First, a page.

March 3, 2006

I Want An Eames The Toy


Ray and Charles Eames sure made some kid-friendly classics--the House of Cards, that Hang-it-All, the RAR Rocker, of course--and watching their movie, Powers of Ten a few times would give a rush of enlightenment to anyone ages 10^0 - 10^2.

eames_the_toy.jpgBut a few of their creations haven't fared as well in the design public's consciousness. Their walkalong-rocking horse, for example, clearly predates the age of product liability litigation. And their first toy ever to go into production is almost as rare. One mid-century auctioneer calls it The Toy, but the box just says "Toy" a couple of dozen times. [Until I hear otherwise, I'm with Repo Man: Toy.]

Like House of Cards, Toy is a building toy. Toy consisted of a bunch of dowels, some pipe cleaners, and some shiny paper that kids can assemble themselves into sculptures, structures, walls, or whatever. It looks like a geodesic dome kit, although in 1951, Buckminster Fuller was far away. They were sold at Sears, so they could've ended up anywhere, but a toy made of sticks and paper has a much lower expected lifespan than a fiberglass chair, so vintage examples are hard to come by.

Still, it's surprising someone hasn't done an updated version of Toy. I mean, that Spaceframe Sculpture Kit has gotten nothing but praise from what I can tell. I can't imagine the Eames Estate reintroducing it on their own, though; these days they seem mostly focused on fighting trademark disputes. So I hope someone crafty and entrepreneurial just goes for it; even the possibility of a trademark lawsuit over something called "Toy" makes me feel like a kid at Christmas. If only they'd time it to my next round of jury duty.

Thanks to Mark from Sparkability for the prompt.
"Whimsical Works: The Playful Designs of Charles and Ray Eames" was an exhibit at UPenn last summer [citypaper]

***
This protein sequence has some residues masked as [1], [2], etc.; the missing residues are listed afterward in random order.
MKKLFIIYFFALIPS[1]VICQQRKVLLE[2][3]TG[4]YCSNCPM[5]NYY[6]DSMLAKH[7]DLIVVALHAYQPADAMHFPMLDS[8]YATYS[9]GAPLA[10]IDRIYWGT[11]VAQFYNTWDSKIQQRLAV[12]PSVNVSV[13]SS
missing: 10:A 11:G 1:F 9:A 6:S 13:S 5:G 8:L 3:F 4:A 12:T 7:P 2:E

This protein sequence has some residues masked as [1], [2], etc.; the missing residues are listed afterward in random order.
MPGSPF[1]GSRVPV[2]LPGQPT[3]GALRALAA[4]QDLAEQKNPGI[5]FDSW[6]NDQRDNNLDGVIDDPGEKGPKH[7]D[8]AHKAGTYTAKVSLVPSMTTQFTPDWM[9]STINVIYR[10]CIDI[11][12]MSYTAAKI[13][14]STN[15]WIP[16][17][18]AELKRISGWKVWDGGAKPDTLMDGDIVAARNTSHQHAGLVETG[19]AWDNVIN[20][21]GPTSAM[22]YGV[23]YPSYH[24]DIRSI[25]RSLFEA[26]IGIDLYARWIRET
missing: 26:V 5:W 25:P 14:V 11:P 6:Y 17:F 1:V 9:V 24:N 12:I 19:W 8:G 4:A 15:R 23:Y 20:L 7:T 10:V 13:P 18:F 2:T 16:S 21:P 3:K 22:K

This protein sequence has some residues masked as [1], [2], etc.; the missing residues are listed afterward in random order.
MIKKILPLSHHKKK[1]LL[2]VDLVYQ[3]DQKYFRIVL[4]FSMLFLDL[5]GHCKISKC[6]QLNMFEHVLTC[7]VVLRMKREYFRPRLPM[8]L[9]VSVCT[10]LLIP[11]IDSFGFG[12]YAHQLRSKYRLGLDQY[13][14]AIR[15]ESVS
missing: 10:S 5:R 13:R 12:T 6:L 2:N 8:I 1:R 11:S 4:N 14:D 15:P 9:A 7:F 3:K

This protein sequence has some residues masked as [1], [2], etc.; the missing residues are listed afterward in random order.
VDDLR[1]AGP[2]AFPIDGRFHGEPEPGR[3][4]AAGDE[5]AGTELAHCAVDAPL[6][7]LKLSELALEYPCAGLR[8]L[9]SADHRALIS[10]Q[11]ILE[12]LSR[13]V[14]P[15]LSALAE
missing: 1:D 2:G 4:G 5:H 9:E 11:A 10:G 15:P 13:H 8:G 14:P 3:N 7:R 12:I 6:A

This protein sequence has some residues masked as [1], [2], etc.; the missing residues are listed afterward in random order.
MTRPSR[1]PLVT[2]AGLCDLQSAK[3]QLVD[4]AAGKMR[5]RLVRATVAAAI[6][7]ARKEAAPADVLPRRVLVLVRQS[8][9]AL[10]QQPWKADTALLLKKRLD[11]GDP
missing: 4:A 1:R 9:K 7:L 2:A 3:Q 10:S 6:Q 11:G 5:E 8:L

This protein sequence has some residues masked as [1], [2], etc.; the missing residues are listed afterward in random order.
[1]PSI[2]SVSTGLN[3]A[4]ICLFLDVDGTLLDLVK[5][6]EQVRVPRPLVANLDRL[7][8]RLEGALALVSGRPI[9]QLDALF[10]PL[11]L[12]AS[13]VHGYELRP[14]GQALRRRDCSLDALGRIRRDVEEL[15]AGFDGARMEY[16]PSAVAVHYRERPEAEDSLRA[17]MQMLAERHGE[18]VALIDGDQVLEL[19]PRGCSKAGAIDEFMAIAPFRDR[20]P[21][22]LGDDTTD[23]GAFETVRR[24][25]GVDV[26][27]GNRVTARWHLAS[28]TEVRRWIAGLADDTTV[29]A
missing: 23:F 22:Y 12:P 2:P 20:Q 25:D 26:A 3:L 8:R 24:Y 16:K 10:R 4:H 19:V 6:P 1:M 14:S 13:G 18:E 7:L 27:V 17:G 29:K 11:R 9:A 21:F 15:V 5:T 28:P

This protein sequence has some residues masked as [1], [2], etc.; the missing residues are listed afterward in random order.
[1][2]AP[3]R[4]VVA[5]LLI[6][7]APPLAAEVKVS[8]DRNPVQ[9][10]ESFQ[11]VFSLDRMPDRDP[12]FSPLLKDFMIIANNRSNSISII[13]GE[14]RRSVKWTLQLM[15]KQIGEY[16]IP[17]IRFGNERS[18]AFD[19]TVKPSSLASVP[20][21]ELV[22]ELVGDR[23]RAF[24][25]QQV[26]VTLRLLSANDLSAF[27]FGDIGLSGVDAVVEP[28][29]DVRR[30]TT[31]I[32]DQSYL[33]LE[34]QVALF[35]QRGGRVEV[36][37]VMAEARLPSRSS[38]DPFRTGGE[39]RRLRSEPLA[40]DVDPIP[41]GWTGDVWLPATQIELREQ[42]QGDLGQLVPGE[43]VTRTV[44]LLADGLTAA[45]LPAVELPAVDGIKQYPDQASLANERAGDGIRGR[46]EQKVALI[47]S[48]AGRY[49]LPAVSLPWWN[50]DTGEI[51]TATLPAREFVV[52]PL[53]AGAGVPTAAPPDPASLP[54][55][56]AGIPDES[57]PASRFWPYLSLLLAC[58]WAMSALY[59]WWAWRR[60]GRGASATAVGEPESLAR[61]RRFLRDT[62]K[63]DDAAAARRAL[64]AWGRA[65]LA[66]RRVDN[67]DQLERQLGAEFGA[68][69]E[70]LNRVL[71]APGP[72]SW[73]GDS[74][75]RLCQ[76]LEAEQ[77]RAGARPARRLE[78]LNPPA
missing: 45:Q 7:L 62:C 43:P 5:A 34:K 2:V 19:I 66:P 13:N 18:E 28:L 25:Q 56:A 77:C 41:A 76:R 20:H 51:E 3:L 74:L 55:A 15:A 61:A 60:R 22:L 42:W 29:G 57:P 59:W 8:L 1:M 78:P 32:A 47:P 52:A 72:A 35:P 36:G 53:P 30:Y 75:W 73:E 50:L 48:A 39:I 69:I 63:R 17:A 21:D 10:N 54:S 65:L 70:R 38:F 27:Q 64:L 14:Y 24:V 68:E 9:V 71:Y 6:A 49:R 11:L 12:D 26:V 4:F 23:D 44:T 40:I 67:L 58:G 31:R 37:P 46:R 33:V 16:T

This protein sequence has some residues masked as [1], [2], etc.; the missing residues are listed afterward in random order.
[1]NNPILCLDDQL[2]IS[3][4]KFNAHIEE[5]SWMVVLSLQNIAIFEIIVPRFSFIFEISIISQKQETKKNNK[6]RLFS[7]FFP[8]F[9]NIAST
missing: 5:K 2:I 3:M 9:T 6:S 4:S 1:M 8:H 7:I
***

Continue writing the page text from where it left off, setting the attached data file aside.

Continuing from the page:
Bonus Charles Eames quote from the press release: "Toys are not really as innocent as they look. Toys and games are the preludes to serious ideas."
The show's website has more info, just not about why the The Toy failed. []
Toy sold for $700 at auction in 1999, but one didnt' sell in 2001 for $900-1200. [,]


There was also a Little Toy. The paper triangles were only about 5-6 inches across.

Mark, are you going to offering a vintage section at sparkability? Or just building your own kids collection? I see you're scooping up all the Creative Playthings on eBay...

There was also an amazing Bucky Fuller inspired building toy called "Flexagons" made and sold by Creative Playthings.

And don't forget the "Magnet Master" designed by Arthur Carrara and distributed by the Walker Art Center.

Oh snap; there was a great piece at Artists' Space a couple years ago. A geodesic dome made from old cardboard boxes and bolted together for use as shelter for the homeless. I always thought I'd end up making one when the kid was ready. Oscar Tuazon: City Without a Ghetto at Artists Space.

You can't dig too far into anything Eames without running into the brick wall that is Herman Miller (here in the US, at least. I know things are different overseas). I think that their lack of interest in kid's products has really frozen the reclamation/reintroduction of the Eames kid products. Can you imagine the updates that could be made to things like The Toy/Toy with modern materials?

As to my eBay shenanigans, we may offer some or all or our collection online at some point - but I'm buying the CP items for a special project that I'm not even allowed to think about while typing this.

Here is a fine condition, complete and in well-kept box Eames LITTLE TOY on ebay, the auction ends in about 2 days. I can send you more images if you like!
Regards, heavenmoon on ebay

I have a full sized one in the original box, there is some wear and tear on one end of the box but the contents appear to be in original condition, the colors are still bright and vibrant. I would like to know if anyone knows what all the contents were, so I would know if it is complete. I've looked several places but none have a contents list.

Thanks for any help

BTW the one on ebay was the smaller version and sold for $405.00.

I designed this "Toy"

Bite your tongue! it was Dick Feynman that was behind "Flexagons"!

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